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SHCHIRETS I:     US Commission No. UA13200101
Alternate name: Skorez (Polish) and Shcherets [ Where Once We Walked ]. Shchirets is 30 km from L'vov. The cemetery is located at S center, near the old synagogue. Present town population is 1,000-5,000 with no Jews.
  • Town officials: Village Soviet Chairman Shurko Miron Vladimirovich [Phone: (230) 67105].
  • Regional: Regional Soviet Chairman Chura O.G. [Phone: (230) 60513]. Soviet of L'vovskaya Oblast Chairman Goryn'. Museum of Religion, L'vov and Regional Archives.
  • Jewish Community of L'vovskaya Oblast.
The earliest known Jewish community was 17th century. 1939 Jewish population was 890. The last known Hasidic burial was in 1941. The isolated urban flat land has no sign or marker. Reached by turning directly off a public road, access is open to all. No wall, fence, or gate surrounds the unlandmarked cemetery. The approximate size of cemetery before WWII and now is 3.00 hectares. 101 to 500 common tombstones, few in their original location, date from 1836. Location of any removed stones is unknown. The cemetery has special sections for rabbis and Cohanim. The cemetery contains no known mass graves. Municipality owns site used for Jewish cemetery only. Properties adjacent are agricultural and residential. The cemetery boundaries are unchanged since 1939. Rarely, organized individual tours visit. The cemetery was vandalized during World War II and not in the last ten years. There is no maintenance. Within the limits of the cemetery are no structures. Very serious threat: uncontrolled access (the free access.) Moderate threat: vegetation (seasonal) and vandalism. Slight threat: weather erosion (seasonal), pollution and existing nearby development.
Aberman S.E. of Apt. 2, 4, Novakovskogo St. L'vov [Phone: (0322) 724687] visited site and completed survey on 11/10/95. Biletskaya was interviewed on 11/10/95.
Lviv Oblast, Pustomytovsk district. The cemetery is in village center, next to the church and forMayor synagogue, not far from the local slaughterhouse. No caretaker or key but an old man keeps up the barbed wire around the cemetery. His father, the previous caretaker, was paid by the Polish. A local person who may have information about the cemetery is Ms. Balitskaya, a local resident. The earliest reference to the local Jewish Community is in the mid-seventeenth century. Local Jewish population figures are 1880:1835 Jews of a total population of 1754; 1900: 1324 Jews of a total population of 1730, and 1910: 1264 of 1614 total. There were 2000 Jews in 1912 but in Jan 1939 only 890. The cemetery was established in the second half of the 17th century with last known Orthodox burial in 1941, not used by other Jewish communities. The town plains, separate with no special markings, is reached by going around the church and church orchard. Barbed wire fence but no gate surrounds. The cemetery was 150m x 200m but looks bigger. About 500 tombstones have 100-500 not in original places and half overturned and broken. Very overgrown weeds are a seasonal problem restricting access. Drainage is a seasonal problem. There are separate sections at the cemetery for rabbis and Kohans. The oldest tombstone is from 1836. The limestone and sandstone rough stones or boulders, hewn stones with inscriptions or flat stones with engraved images have Yiddish inscriptions. Municipality owns site used as a Jewish cemetery bordering agricultural and residential areas. Occupying the same area as in 1939, occasionally organized groups visit. Vandalism took place during WWII, but not recently. There has been no maintenance and no care except for the barbed wire. No structures. Security and vegetation are grave dangers. Erosion, vandalism, and incompatible construction are less so.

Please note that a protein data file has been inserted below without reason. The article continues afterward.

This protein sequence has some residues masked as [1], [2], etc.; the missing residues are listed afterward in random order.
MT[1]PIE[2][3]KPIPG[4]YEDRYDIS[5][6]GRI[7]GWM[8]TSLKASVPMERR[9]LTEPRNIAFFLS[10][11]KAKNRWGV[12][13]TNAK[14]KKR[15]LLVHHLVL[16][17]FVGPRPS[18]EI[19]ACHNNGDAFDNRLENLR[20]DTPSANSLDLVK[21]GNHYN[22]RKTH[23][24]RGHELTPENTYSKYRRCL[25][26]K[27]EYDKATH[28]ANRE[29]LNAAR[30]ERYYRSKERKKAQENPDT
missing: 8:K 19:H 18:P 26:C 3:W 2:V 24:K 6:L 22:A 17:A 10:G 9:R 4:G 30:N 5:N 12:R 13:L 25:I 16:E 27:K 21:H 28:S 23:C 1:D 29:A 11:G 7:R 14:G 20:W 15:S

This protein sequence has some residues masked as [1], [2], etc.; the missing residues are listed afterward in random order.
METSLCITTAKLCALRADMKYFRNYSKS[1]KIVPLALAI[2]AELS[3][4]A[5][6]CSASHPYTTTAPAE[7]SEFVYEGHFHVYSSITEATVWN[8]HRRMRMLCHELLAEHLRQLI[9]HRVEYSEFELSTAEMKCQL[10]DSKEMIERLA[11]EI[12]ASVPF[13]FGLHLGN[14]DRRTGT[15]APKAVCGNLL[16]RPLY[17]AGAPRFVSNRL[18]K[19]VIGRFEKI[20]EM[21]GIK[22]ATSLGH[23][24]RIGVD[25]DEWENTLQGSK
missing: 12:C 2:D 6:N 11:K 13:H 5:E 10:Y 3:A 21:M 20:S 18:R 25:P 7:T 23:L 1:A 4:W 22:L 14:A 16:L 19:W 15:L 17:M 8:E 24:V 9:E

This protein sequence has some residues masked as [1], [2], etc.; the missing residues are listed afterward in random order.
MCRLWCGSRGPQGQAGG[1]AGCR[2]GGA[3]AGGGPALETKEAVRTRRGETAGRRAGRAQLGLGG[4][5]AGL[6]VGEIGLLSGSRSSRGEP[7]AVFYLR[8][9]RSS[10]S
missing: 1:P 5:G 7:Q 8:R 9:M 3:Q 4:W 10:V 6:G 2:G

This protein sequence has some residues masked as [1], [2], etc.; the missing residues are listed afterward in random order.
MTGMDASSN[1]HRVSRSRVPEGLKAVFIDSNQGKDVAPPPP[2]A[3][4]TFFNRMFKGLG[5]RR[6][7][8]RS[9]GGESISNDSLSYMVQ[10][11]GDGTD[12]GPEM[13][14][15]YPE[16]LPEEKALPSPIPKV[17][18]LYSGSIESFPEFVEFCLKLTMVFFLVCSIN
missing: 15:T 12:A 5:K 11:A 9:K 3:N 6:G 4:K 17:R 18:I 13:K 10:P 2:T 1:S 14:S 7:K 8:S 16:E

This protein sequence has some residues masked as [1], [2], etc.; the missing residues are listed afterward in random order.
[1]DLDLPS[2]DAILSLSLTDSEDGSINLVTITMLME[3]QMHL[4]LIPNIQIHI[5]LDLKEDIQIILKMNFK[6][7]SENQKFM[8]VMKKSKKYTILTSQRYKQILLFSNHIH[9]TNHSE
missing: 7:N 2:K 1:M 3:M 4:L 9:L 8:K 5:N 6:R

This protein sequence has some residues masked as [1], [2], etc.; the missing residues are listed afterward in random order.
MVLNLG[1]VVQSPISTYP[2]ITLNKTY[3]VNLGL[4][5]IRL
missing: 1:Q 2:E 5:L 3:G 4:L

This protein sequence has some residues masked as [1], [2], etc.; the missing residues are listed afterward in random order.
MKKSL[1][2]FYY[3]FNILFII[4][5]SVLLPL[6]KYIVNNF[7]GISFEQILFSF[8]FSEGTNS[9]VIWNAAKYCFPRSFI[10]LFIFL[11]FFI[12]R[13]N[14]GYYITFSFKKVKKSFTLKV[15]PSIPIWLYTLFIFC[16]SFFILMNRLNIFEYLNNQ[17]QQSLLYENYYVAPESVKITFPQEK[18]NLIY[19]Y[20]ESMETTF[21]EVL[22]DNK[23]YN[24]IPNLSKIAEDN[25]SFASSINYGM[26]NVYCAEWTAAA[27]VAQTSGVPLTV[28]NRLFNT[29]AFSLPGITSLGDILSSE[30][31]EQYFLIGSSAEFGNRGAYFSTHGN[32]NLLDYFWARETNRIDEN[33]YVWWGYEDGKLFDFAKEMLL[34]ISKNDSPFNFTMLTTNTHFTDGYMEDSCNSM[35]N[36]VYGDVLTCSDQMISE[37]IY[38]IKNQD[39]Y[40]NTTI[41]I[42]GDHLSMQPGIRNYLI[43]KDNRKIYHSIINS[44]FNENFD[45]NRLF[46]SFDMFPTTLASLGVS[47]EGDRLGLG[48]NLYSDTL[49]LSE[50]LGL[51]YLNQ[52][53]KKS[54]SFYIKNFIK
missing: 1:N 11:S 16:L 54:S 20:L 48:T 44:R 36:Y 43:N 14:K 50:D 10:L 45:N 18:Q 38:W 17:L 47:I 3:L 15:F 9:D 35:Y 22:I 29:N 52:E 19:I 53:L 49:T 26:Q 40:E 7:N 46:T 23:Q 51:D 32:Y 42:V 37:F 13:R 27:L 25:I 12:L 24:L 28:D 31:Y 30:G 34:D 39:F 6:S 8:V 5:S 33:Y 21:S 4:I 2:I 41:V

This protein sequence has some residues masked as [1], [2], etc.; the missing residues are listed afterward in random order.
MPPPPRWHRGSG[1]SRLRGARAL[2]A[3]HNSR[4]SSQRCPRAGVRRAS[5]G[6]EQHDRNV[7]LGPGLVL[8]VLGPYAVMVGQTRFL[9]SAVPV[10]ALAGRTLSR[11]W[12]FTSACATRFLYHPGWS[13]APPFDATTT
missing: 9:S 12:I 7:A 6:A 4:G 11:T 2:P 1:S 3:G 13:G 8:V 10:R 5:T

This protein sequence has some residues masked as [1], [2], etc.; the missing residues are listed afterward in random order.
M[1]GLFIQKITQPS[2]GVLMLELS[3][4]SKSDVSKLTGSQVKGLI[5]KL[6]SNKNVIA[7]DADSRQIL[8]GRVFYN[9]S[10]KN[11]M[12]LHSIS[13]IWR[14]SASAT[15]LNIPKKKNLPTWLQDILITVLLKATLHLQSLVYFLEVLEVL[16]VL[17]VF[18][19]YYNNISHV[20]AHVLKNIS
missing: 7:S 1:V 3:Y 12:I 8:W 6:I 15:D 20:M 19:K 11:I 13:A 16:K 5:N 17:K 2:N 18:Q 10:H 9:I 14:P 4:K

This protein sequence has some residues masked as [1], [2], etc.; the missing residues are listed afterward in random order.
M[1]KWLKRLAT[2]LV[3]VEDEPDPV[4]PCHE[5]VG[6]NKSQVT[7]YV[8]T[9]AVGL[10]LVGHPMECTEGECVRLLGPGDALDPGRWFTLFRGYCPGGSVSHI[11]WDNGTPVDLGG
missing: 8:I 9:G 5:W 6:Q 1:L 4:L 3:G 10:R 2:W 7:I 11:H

Aberman S.E., tel. (033322) 72444687 completed survey October 12, 1995. Documentation: at the Greek- Catholic Church Archive - 1912 (at the local Archives of Pustomytovsk district, Lviv Province.) Also a newspaper article, in Russian, in the local library but not used. Aberman visited October 11, 1995, Sergay Aberman and Ms. Biletskaya of Schchiretz village were interviewed. Translated from Russian by Viktor Syzonenko; 12/18/95; Kiev tel. (044) 412-6884.
Sandi Goldsmith This e-mail address is being protected from spambots. You need JavaScript enabled to view it also visited the site with Sergay Aberman and noted that WOWW spells the town Shcherets.
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